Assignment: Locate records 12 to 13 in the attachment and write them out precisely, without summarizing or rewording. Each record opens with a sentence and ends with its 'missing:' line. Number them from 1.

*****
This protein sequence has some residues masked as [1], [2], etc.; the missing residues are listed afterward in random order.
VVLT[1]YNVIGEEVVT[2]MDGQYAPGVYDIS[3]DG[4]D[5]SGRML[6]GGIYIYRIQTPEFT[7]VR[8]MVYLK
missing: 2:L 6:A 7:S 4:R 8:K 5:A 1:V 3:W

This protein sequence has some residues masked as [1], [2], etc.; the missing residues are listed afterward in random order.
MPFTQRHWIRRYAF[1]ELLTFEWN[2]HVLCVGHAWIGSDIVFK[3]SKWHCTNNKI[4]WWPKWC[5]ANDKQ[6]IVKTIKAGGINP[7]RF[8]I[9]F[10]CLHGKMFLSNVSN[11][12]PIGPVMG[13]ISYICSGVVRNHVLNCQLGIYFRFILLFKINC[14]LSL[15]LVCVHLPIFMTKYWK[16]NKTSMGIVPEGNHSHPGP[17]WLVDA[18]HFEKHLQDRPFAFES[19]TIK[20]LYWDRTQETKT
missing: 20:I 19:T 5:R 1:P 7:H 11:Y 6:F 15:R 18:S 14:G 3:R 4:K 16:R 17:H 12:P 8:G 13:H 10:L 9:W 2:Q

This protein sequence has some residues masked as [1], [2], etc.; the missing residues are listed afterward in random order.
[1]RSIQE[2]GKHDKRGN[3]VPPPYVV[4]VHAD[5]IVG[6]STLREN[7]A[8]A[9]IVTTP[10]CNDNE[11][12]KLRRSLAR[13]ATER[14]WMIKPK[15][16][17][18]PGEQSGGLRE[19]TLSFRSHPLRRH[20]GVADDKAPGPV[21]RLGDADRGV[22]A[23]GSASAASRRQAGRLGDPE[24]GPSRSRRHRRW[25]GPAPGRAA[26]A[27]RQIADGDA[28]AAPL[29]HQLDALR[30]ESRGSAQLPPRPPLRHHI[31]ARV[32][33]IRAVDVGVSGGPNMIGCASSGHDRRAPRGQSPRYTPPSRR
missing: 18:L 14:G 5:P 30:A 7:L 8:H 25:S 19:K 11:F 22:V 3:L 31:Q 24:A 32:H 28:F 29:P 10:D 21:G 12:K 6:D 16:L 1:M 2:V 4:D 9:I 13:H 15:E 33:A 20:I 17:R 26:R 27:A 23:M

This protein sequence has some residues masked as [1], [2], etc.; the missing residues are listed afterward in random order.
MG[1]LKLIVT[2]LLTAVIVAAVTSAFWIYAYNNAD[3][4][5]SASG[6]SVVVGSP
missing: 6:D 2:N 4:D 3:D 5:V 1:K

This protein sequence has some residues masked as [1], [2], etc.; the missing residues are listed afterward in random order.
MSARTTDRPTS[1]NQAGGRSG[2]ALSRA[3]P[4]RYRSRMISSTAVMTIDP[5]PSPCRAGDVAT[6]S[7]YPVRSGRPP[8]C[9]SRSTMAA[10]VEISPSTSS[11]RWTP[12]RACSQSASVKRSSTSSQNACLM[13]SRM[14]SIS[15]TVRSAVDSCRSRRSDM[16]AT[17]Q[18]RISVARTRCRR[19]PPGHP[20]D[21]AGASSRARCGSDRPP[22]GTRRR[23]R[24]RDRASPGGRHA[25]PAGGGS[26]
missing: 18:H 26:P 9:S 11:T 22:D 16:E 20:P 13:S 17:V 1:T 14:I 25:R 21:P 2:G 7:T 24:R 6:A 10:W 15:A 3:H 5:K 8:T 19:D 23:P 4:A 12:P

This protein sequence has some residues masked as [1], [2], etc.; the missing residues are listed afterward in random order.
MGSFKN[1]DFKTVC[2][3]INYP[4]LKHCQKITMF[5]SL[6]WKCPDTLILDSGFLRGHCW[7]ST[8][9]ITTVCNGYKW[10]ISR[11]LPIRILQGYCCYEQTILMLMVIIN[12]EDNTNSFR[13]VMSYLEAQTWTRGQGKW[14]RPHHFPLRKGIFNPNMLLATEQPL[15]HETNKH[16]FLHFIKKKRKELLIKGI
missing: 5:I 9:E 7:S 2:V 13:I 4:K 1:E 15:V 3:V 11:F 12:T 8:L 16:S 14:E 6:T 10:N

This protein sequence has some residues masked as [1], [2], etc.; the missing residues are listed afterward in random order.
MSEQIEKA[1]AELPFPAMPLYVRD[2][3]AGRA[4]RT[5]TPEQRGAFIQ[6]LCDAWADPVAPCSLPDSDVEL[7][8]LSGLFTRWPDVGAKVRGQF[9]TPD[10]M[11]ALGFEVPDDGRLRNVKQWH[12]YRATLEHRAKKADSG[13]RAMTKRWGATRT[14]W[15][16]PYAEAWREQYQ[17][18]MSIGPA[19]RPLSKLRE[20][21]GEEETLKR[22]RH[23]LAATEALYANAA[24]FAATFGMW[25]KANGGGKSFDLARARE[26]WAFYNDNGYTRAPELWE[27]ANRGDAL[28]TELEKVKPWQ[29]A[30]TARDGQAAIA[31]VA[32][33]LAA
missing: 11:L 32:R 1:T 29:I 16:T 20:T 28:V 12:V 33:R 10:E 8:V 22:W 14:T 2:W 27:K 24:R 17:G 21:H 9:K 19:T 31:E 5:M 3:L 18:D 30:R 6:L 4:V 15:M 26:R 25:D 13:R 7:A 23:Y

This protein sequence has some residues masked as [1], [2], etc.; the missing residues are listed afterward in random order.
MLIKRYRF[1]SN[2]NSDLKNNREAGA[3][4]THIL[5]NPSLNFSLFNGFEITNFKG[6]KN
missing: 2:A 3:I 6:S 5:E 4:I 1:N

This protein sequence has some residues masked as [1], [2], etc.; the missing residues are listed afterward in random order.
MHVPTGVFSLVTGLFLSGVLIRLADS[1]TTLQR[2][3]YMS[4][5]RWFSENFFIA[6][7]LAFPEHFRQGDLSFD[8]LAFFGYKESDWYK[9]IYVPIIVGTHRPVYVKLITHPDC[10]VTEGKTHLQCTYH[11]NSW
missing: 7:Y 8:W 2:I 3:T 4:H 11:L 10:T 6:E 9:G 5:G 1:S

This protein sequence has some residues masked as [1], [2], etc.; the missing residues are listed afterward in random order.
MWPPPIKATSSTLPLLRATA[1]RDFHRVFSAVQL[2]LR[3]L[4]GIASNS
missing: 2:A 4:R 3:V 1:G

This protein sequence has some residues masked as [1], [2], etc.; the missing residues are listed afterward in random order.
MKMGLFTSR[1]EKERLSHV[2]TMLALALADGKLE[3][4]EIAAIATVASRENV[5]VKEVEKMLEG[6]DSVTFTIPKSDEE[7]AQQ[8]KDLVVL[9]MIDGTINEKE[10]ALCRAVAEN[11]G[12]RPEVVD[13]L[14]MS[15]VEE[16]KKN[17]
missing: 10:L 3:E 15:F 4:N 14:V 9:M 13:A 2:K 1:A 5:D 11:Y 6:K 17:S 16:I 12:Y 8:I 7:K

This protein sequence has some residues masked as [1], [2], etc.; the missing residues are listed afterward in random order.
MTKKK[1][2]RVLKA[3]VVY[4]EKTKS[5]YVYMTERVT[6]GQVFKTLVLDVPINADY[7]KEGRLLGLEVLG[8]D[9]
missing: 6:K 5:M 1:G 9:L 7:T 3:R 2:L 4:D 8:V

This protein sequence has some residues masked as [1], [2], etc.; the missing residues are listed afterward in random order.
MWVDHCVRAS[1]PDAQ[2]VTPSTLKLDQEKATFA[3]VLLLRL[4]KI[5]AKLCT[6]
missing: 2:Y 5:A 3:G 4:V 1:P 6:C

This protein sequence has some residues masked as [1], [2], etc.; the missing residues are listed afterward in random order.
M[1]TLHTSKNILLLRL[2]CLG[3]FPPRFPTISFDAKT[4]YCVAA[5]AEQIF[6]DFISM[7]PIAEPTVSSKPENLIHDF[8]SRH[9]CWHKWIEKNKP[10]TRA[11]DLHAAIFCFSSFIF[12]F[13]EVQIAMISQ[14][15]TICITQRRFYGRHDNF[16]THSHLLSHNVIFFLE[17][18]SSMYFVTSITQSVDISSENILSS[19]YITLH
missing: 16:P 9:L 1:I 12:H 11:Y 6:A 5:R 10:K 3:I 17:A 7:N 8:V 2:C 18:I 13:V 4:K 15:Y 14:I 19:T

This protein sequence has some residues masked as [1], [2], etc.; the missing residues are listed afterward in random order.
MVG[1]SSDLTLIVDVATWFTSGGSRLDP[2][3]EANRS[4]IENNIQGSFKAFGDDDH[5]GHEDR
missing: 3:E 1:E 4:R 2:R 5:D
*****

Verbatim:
This protein sequence has some residues masked as [1], [2], etc.; the missing residues are listed afterward in random order.
MTKKK[1][2]RVLKA[3]VVY[4]EKTKS[5]YVYMTERVT[6]GQVFKTLVLDVPINADY[7]KEGRLLGLEVLG[8]D[9]
missing: 6:K 5:M 1:G 9:L 7:T 3:R 2:L 4:D 8:V

This protein sequence has some residues masked as [1], [2], etc.; the missing residues are listed afterward in random order.
MWVDHCVRAS[1]PDAQ[2]VTPSTLKLDQEKATFA[3]VLLLRL[4]KI[5]AKLCT[6]
missing: 2:Y 5:A 3:G 4:V 1:P 6:C